The first – and, so far, the only – trial at the International Criminal Court has run into yet more problems. As a result, the defence case will not open next week, as had been planned, and a verdict seems unlikely before next year.
In July, the prosecution wrapped up its case after five months of evidence against the Congolese militia leader Thomas Lubanga.
The best account of what’s going on is to be found on this independent website, although it is also possible with a bit of digging to find transcripts and court rulings on the court’s own site. A good starting point would be this page.
Lubanga is charged with recruiting, conscripting, and using child soldiers, defined as fighters under the age of 15, in the ethnic conflicts that raged throughout the Ituri region of the Democratic Republic of Congo, DRC, between 2002 and 2003.
But the prosecutor, Luis Moreno-Ocampo, seemed unable to confine the evidence to the allegations against the defendant. Instead, in his opening statement, he introduced allegations that young girl soldiers had been treated as “sexual slaves”.
However, as Rachel Irwin explains, Lubanga was not charged with rape or crimes relating to sexual violence.
This became increasingly significant during the trial, as witness after witness testified that young girl soldiers were repeatedly raped by commanders. Witnesses claimed that these girls often became pregnant and some underwent crude abortions as a result.
The testimony about rape was so frequent that, on May 22, lawyers for 99 victims participating in the trial asked judges to add in charges of sexual slavery and cruel and unusual treatment to Lubanga’s indictment.
On July 14, the trial chamber ruled by a majority of two to one that new charges could be brought.
The presiding judge, Adrian Fulford, delivered a 28-page dissenting opinion in which he said that the relevant regulation should not be used to add, substitute or amend the charges. In his view, the prosecutor could request such changes only before a trial begins.
Judge Fulford suggested that the Lubanga trial should be allowed to continue on the basis of the existing charges while any appeal by the defence was being considered.
Appeals were indeed lodged, by the prosecutor as well as by the defence. These remain unresolved by the appeals chamber.
Defence lawyers told the court last month that they could not proceed until they knew whether Lubanga would face further charges.
Yesterday, the trial chamber adjourned the trial until the appeals chamber has delivered its ruling. As the court said:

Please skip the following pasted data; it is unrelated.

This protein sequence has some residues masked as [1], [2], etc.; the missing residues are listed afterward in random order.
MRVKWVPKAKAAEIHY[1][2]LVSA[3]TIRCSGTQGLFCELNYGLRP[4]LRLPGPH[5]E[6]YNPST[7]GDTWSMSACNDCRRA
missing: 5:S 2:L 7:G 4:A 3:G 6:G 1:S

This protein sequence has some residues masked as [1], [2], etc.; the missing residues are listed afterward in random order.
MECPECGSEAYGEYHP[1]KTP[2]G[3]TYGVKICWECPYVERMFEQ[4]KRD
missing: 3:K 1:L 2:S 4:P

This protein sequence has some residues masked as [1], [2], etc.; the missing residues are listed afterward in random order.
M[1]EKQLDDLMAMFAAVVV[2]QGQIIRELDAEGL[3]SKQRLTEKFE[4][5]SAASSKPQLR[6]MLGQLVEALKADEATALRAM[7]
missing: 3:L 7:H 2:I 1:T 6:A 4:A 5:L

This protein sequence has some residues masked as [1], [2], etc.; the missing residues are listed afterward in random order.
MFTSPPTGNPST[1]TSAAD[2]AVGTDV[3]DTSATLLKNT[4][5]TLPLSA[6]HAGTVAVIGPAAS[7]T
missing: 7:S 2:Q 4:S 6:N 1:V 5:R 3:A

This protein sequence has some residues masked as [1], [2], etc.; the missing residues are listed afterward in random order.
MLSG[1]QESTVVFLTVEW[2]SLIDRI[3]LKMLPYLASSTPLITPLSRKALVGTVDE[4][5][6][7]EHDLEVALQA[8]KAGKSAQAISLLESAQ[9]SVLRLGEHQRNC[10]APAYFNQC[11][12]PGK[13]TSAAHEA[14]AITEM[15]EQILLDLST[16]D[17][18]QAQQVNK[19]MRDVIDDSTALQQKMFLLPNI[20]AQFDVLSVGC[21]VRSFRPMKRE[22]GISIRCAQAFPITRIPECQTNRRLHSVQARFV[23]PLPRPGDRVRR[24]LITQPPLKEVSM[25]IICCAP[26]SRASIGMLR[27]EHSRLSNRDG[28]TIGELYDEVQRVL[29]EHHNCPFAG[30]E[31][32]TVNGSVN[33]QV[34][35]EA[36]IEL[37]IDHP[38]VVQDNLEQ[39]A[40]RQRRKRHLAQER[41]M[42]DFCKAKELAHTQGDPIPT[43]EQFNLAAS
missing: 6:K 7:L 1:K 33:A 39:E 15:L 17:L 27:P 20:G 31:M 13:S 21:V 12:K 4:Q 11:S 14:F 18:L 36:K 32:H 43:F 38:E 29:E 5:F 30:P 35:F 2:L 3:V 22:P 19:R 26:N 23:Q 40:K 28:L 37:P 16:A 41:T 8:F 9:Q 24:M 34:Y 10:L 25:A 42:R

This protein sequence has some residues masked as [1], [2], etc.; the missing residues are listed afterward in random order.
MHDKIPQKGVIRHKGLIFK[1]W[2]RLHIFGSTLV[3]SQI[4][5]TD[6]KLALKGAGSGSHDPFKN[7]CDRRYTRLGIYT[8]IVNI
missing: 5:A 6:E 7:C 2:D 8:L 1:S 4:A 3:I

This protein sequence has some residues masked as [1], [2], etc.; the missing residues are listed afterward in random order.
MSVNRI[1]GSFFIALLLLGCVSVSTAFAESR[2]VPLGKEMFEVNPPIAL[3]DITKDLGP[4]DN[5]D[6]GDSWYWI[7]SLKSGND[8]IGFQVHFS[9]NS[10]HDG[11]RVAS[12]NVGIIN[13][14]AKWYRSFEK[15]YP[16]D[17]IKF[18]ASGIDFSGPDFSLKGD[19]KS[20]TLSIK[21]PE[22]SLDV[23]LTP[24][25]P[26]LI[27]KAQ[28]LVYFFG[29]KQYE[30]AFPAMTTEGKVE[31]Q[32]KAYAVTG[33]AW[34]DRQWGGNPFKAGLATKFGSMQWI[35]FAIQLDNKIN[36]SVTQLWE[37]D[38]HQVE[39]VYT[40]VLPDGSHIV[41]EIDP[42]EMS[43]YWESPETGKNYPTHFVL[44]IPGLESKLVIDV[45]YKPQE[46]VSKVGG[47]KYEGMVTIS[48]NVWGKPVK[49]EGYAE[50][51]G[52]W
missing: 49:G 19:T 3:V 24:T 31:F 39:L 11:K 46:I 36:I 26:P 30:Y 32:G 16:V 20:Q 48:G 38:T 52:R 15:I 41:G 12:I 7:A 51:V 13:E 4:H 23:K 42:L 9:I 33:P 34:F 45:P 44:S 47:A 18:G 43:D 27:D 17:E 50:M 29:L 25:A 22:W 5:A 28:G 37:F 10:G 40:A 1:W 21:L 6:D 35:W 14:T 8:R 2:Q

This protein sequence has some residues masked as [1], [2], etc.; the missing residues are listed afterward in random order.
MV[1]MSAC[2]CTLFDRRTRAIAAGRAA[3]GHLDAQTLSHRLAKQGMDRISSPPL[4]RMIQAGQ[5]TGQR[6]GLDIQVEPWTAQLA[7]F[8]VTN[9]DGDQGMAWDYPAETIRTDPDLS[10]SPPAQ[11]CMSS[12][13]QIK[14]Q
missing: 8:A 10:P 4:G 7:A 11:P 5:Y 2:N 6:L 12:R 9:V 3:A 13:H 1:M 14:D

The Chamber is persuaded that a necessary precondition for the “effective preparation” of the accused’s defence, at this stage in the trial, is that Mr Thomas Lubanga Dyilo should know whether or not the legal characterisation of the facts may be subject to change, so as to include the elements of sexual slavery, inhuman treatment and cruel treatment.
Additionally, he is entitled to know whether or not any potential modification of the legal characterisation of the facts is to be limited by the facts and circumstances contained in the charges.
Therefore, now that the prosecution has concluded its evidence, and before the evidence proceeds further, the accused should have certainty as regards these issues. The course of questioning all the outstanding witnesses in the case may be affected by the Appeal Chamber’s decision.
If the case continues on 6 October 2009, the defence will be placed in the unfair position of having to choose, on the one hand, between expending its time and resources in preparing for, and presenting its case on the basis of, a legal characterization of the facts that may be subject to change, along with the evidence in support (which may become irrelevant if the appeal is allowed), and, on the other, commencing the presentation of the defence evidence on the original formulation of the charges, when it may later have to adopt a different strategy (if the Decision of the Majority is upheld).
In the latter event, the defence may apply to recall many of the witnesses who have already given evidence. It follows that if the Chamber continues to hear evidence in the case prior to the decision of the Appeals Chamber on the substantive issue, there is too great a risk that the defence will proceed, as least for part of the trial, on a significantly false basis.
This ruling is clearly right and, indeed, inevitable. Judge Fulford clearly saw it a mile off. He understands better than anyone else at the International Criminal Court that the priority is to complete this trial as speedily as possible. As Mr Justice Fulford, he also has a judicial career ahead of him in England and Wales.
A criminal trial is not a public inquiry into every crime that may have been committed. It is method of establishing whether a defendant is guilty of the charges brought against him.
This case should have been over by now. More than six years after Luis Moreno-Ocampo became prosecutor of this ill-fated court, he has not achieved a single conviction. He is nowhere near completing his first trial. He should never have been appointed.
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